Skip to main content
Arts & Entertainment

From Prohibition-era laundry to Kamala Harris hangout, SF recognizes this historic bar

Tony Nik’s Cafe | Julie Zigoris/The Standard

When Prohibition was repealed in 1933, the business at 1534 Stockton St. met the call for alcohol—by transforming Madame Nicco’s Laundry Service into Tony Niko’s Cafe, one of the first bars to obtain a liquor license in North Beach. Now known as Tony Nik’s, the Small Business Commission awarded the beloved bar legacy status Monday. 

San Francisco’s Italian neighborhood has its fair share of boozy businesses, including fellow legacy bars, recently reopened historic venues and entirely new projects and restaurants, but there’s something truly special about the history and heritage of Tony Nik’s. 

In 1933, owners Angelina and Antonio “Tony” Nicco traded out the French Madame for the owner’s nickname with the business’ transformation from dry cleaner to bar, including the word café since, at the time, it was required to serve food with alcohol. 

The bar’s name became shortened to Tony Nik’s upon Nicco’s retirement in 1951, after he sold the business to longtime friend and bartender Charles “Butch” Lavagnino. In the most beautiful—and cyclical—of ownership transfers, Lavagnino sold the bar to Antonio Nicco’s grandson, Mark Nicco, who grew up coming to the bar after church every Sunday to hang out with his grandpa.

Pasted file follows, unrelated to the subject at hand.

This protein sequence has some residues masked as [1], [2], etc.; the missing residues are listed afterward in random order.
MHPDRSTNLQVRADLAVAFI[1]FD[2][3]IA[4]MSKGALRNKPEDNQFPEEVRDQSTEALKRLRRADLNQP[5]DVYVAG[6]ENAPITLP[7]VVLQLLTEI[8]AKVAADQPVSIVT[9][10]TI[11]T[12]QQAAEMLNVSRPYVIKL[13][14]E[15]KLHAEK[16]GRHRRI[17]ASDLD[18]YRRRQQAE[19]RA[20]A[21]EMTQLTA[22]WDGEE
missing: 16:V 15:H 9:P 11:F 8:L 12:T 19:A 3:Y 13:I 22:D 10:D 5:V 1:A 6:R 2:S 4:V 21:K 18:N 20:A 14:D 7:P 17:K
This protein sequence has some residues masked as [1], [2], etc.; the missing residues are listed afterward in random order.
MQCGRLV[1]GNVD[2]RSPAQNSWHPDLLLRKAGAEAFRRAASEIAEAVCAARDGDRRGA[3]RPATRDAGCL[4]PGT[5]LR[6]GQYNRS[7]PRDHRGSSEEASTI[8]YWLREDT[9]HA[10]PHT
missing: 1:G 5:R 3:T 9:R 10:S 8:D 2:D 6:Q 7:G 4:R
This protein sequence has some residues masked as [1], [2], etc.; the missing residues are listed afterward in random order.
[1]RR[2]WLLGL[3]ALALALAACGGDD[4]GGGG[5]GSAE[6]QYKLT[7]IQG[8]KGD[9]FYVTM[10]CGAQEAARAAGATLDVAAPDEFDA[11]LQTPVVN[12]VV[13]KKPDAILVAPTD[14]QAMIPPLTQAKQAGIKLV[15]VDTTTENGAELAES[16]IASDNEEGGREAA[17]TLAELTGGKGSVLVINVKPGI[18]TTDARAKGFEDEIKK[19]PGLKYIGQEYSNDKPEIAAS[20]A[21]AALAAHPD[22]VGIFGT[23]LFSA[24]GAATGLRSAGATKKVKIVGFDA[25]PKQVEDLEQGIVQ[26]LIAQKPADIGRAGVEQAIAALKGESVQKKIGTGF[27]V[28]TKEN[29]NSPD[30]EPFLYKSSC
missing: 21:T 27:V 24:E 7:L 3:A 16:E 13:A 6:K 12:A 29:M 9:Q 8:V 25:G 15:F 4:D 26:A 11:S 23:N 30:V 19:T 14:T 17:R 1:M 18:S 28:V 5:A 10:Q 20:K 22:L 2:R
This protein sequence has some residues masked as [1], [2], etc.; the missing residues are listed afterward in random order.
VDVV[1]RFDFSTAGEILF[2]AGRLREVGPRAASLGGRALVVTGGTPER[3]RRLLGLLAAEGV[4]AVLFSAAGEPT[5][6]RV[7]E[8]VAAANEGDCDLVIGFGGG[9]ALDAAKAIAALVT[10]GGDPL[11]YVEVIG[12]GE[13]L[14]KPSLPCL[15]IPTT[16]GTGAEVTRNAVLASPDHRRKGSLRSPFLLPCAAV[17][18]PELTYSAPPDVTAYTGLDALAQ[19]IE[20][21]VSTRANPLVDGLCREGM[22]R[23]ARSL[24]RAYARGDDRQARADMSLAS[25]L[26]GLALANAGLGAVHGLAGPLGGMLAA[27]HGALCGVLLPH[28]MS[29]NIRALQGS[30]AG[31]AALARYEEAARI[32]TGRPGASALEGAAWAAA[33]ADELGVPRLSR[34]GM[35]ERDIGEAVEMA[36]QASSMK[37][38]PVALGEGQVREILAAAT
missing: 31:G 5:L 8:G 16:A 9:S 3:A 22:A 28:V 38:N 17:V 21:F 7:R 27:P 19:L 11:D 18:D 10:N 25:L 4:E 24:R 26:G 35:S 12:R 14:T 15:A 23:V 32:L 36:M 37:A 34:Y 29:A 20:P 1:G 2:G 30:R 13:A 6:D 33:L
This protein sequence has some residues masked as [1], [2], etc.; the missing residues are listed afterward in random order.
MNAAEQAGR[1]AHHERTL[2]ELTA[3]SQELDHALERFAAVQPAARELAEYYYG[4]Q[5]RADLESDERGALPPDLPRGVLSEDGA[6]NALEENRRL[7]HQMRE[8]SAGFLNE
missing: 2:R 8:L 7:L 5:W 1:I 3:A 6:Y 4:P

Tony Nik’s Cafe in North Beach | Julie Zigoris/The Standard

Nicco, a good friend of Kamala Harris—who herself was a frequent bar patron—preserved the unusual checkerboard wall, the mural by local artist Nadine Torrance and that famed neon sign, all original to the bar. 

When the new Nicco was ready to retire, he wanted to make sure the bar remained in the proverbial family, with steady hands that would care for the bar’s legacy and maintain its spirit. 

He found that person in Sebastian Scala, a longtime patron of Tony Nik’s who also served as its manager for 16 years. Nicco had done what his grandfather did—found a trusted friend of the bar that was as close to family as you could get. 

Scala has been operating the establishment since March 2022 and plans to keep all the things alive that make the bar so beloved: the community, the conviviality, the name and the neon sign. 

He also has added his own touches—including a full menu of classic cocktails that feel like they grew up with the place.

Julie Zigoris can be reached at